NICOLA Sturgeon’s husband has bizarrely told Holyrood’s Alex Salmond inquiry he was looking at magpies when asked if anyone else was “in the room” with him at a virtual appearance.
In tense scenes at the committee, SNP chief exec Peter Murrell denied lying under oath about a 2018 meeting at his home between Ms Sturgeon and Mr Salmond – while he was also accused of being “obstructive” to the inquiry’s work.
Mr Murrell stated he “absolutely refutes” any claim he committed perjury at his first session before the inquiry in December which led to him being recalled.
But his second appearance, held virtually over Zoom, was later blasted by opposition MSPs as a “dismal and shifty performance” full of “obstruction and obfuscation”.
And Labour interim leader Jackie Baillie renewed her call for a Crown Office probe into whether Mr Murrell has committed perjury.
In exchanges with Mr Murrell during the session, Ms Baillie had asked why he kept looking to the left of the camera.
She asked: “Is there anybody in the room with you?”
The SNP chief denied there was and jokingly asked if this was a suggestion of a conspiracy, offering to show her the room he was in.
He added: “There’s a magpie. Actually, there’s two of them.”
Mr Murrell was also challenged on differing accounts he gave at his first appearance about the April 2, 2018 meeting where his wife the First Minister first claims she heard of harassment complaints against her predecessor – directly from Mr Salmond.
In his first session on December 8 last year, Mr Murrell stated he was “not at home” during this meeting but later said he had “arrived home not long before the meeting ended”.
In another suggested contradiction, he said at first he was “not really aware” Mr Salmond was coming to his house, then later stated he knew about it the day before.
Conservative Murdo Fraser said: “When you told me, in response to my question, giving evidence to me under oath, that you were not at home during the meeting, and when you told me you were not really aware that Mr Salmond was coming to the house, were you giving us false information?”
Mr Murrell replied: “No. Because I wasn’t aware that the meeting was for a purpose. I just thought he [Mr Salmond] was popping in for a chat about any matter.”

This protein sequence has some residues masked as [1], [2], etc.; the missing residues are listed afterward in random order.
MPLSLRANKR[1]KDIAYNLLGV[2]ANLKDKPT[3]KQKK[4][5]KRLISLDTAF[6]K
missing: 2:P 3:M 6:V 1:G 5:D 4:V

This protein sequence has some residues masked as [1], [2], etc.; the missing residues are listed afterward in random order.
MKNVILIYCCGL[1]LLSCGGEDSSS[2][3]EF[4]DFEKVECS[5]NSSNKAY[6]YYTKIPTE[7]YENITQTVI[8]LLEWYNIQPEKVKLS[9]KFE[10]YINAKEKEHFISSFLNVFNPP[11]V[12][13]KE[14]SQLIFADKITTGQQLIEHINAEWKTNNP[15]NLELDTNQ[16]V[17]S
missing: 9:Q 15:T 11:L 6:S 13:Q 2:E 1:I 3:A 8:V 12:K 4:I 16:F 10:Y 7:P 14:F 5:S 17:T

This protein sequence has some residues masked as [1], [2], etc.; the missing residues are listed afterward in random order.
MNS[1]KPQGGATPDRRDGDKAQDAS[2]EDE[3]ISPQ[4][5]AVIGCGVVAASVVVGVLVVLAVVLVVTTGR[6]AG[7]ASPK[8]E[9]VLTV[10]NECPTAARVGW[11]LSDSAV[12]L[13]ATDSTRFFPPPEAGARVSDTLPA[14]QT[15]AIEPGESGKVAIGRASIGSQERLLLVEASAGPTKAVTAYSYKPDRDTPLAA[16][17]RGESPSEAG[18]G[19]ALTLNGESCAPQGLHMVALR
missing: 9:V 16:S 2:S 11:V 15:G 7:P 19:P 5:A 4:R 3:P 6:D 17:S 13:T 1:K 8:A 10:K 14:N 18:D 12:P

The Tory MSP, a former lawyer, said it was “self-evident” Mr Murrell had made an “untruthful statement to this committee” – which he warned was an offence that could result in jail time of up to five years.
Mr Murrell interjected: “I don’t think so. I wasn’t at the meeting.”
Mr Fraser then blasted Mr Murrell over his evidence, saying it had not helped the inquiry “one little bit”.
Mr Murrell was further quizzed on the existence of text messages between himself and other top Nats officials concerning complaints against Mr Salmond, something he had said did not exist in his first evidence session.
Ms Baillie asked the SNP boss whether he stood by his position there were no other text messages, to which he replied: “You asked whether there was any relevant information and there wasn’t and there still isn’t.”
The Labour MSP responded: “He made no such caveats to his evidence previously and I think this is becoming quite obstructive to the work of the committee.”
He was also asked whether he recognised a message he allegedly sent on January 29, 2019 which expressed dissatisfaction that a party official was “not being forceful enough to achieve the objective” of having someone make a police statement against Mr Salmond
In response, Mr Murrell stated: “There was no conspiracy… there is a danger in pulling information from social media, selectively quoting information, leaking and false allegations.
“That is not the context of that message and again we’re drifting into an area where we are invading the privacy of someone we know already we have caused a great amount of stress to.”